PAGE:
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Romanian phisher confesses to scam targeting financial giants

Scammer faces five years in slammer

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A Romanian man has admitted he took part in a sophisticated phishing scam that targeted PayPal and at least nine other financial institutions by tricking their customers into giving up their account credentials.

Ovidiu-Ionut Nicola-Roman, 22, of Craiova, Romania, pleaded guilty in federal court in Bridgeport, Connecticut, on Tuesday to one count of conspiracy to commit fraud. He faces a maximum of five years in prison and a fine of $250,000, although prosecutors agreed to recommend a reduced sentence if he complies with the terms of his plea agreement.

In an indictment filed in January, Nicola-Roman and six other Romanians were accused of running a well-organized operation that involved a combination of social engineering and computer hacking. An email purporting to come from the Brattleboro Savings & Loan Ass'n, for instance, informed customers their online accounts were temporarily unavailable while administrators upgraded the system.

To give the claim credibility, the gang disabled the bank's website by unleashing a denial-of-service attack. The email, which contained good English usage and grammar, went on to say accounts would be automatically deleted unless customers accessed a secure online database and confirmed their account details.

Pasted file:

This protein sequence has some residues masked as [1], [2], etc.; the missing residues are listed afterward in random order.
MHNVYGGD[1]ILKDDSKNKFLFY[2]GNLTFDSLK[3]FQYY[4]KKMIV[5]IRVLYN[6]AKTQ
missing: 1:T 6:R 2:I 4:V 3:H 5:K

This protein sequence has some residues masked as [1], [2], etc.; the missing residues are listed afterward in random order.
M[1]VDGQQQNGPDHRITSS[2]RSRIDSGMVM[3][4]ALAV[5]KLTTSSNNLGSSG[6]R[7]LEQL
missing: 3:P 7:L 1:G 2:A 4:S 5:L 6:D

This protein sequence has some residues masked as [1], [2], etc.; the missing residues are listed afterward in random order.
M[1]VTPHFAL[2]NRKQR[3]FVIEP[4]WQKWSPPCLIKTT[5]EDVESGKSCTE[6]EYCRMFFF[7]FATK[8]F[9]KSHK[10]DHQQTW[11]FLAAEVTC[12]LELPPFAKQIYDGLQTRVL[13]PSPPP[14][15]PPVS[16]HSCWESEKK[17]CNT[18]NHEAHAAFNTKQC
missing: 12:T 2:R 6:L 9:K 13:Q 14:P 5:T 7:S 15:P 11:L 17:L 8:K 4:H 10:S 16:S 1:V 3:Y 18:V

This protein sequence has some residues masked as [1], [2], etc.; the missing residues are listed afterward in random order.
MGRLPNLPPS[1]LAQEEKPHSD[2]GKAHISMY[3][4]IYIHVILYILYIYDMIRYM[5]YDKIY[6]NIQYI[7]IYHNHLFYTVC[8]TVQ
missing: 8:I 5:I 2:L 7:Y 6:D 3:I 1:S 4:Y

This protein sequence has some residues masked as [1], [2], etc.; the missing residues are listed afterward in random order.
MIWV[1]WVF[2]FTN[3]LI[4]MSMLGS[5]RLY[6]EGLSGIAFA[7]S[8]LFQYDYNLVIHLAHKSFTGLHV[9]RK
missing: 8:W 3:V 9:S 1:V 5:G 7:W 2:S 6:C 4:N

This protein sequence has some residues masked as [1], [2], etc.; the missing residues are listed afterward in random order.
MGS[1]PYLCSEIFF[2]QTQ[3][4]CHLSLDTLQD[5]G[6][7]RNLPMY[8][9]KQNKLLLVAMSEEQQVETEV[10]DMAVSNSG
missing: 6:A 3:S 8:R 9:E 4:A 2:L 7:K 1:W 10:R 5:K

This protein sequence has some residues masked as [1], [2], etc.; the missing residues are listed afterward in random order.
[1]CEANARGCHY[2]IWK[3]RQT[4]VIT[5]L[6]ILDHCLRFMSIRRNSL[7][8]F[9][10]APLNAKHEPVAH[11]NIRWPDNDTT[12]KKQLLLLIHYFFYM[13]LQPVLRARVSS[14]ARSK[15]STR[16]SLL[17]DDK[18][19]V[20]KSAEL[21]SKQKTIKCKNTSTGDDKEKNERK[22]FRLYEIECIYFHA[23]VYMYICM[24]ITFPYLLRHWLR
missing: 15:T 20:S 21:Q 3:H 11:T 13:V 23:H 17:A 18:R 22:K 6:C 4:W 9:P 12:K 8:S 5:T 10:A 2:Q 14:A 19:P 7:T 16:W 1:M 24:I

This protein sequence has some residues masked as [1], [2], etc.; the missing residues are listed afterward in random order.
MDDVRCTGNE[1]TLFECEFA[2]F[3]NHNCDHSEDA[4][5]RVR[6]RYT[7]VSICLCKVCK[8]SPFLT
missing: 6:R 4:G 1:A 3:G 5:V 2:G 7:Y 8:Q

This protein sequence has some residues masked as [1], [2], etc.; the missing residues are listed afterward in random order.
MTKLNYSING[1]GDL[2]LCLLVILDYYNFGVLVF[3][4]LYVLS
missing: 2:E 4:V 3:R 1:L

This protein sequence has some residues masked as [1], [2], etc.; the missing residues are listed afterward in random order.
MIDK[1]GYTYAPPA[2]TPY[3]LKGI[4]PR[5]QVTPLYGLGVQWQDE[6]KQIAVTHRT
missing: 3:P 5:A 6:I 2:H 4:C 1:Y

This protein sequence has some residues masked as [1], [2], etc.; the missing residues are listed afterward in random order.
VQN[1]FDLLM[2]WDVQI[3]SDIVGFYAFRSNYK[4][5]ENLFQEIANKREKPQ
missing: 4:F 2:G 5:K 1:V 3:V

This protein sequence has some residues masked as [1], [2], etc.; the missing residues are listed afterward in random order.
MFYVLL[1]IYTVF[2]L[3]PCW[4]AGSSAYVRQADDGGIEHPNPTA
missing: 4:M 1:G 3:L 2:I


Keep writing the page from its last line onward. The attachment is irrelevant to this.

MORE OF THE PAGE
Other financial institutions targeted by the attackers included PayPal, Capital One, Citibank, JPMorgan Chase, Comerica Bank, LaSalle Bank, US Bank, Wells Fargo and People's Bank.

The gang stored the purloined social security numbers, bank account numbers and other financial information using a series of shared email accounts from Yahoo and Gmail. They then used the information to access bank accounts and lines of credit to withdraw funds without authorization. The scheme defrauded one institution of $150,000, according to authorities. They didn't detail damages to other victims.

Romania has emerged as a hotbed for online crime. Last week, Romanian police arrested some two-dozen people alleged to have raked in an estimated €400,000 ($634,000) by engaging in various identity theft, credit card and auction fraud scams. Targets of the scams reportedly included eBay, craiglist.com and Equine.com, or people using those services.

Vladuz, the notorious hacker who repeatedly accessed off-limits parts of eBay's network and then publicly bragged about it, also hailed from Romania.

Nicola-Roman was located in Bulgaria and apprehended on an Interpol warrant in June 2007. He was extradited to the US three months later. The remaining suspects remain at large. Sentencing for Nicola-Roman is scheduled for October 10. ®

Internet Security Threat Report 2014

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